I am grateful that the chaos of having a houseful of HVAC technicians for most of last week installing my new heat pump is over. The installation was successful, my house is nice and toasty, and it’s once again just me, my wife, and our dog. Yay!

Work-Life Balance

Sarah’s tone was, well, caustic. She’d had it with Ted’s focus on his job to the exclusion of his wife and children. She couldn’t let it roll off her back anymore. “Dammit, Ted,” she said, “I know this sounds like a cliché, but you need to endeavor to find a balance between work and family. You’re constantly working, even when you’re home. It’s like the kids and I don’t exist and that must stop. I know you don’t like it when I bring this up, Ted, but you’re absent and the kids and I need a husband and a father who is present. So it’s your choice. Do you want a more serene life spent with family? Or do you want to work yourself to death? If it’s the latter, let me know. I’ll take the kids and move back in with my parents. That way you can totally devote yourself to your job.”

Ted didn’t say anything. He just looked blankly at his wife.

Sarah’s eyes welled up. “Your silence speaks volumes. The kids and I will be out of the house by the time you get home from work tonight.”

Written for Greg’s Five Word Weekly Challenge, where the words are:

One Minute Fiction — The Arbitrator’s Office

Millie was torn. Her parents said it wouldn’t take too long and instructed her to sit and wait for them in the hallway outside of the arbitrator’s office. But it had been more than two hours and the thirteen year old girl was getting hungry.

She remembered them passing a small doughnut shop in the building’s lobby when they first walked in, so to assuage her growing hunger, she decided to go get a doughnut to tide her over until her parents were done.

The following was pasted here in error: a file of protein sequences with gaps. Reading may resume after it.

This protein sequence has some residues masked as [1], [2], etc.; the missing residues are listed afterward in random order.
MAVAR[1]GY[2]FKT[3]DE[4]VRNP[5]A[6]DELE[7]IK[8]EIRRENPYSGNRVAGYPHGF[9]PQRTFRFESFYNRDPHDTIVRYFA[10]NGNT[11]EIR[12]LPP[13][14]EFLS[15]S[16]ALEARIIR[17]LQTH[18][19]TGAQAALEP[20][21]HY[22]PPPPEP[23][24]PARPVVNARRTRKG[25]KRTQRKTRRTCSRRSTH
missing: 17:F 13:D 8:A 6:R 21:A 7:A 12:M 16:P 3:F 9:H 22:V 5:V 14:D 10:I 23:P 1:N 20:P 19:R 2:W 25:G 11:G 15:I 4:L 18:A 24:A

Millie bought the doughnut and a boxed drink, brought them back with her to the seat outside of the arbitrator’s office, and was about halfway through the doughnut when she heard what sounded like gunshots coming from across the hall.

Instinctively Millie knew what had just happened inside the arbitrator’s office. She calmly finished her doughnut and took some sips from the boxed drink as two security guards busted through the door to the arbitrator’s office.

Written for Cyranny’s One Minute Fiction Challenge. Photo credit: Cyranny.

FOWC with Fandango — Type


It’s March 6, 2023. Welcome to Fandango’s One-Word Challenge (aka, FOWC). I will be posting each day’s word just after midnight Pacific Time (U.S.).

Today’s word is “type.”

Write a post using that word. It can be prose, poetry, fiction, non-fiction. It can be any length. It can be just a picture or a drawing if you want. No holds barred, so to speak.

Once you are done, tag your post with #FOWC and create a pingback to this post if you are on WordPress. Please check to confirm that your pingback is there. If not, please manually add your link in the comments.

And be sure to read the posts of other bloggers who respond to this prompt. Show them some love.